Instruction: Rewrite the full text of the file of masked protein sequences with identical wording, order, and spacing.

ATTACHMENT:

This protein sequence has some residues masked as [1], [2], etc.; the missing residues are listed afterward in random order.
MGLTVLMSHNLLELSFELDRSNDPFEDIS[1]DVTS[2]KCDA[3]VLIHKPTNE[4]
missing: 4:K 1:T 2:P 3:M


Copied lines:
This protein sequence has some residues masked as [1], [2], etc.; the missing residues are listed afterward in random order.
MGLTVLMSHNLLELSFELDRSNDPFEDIS[1]DVTS[2]KCDA[3]VLIHKPTNE[4]
missing: 4:K 1:T 2:P 3:M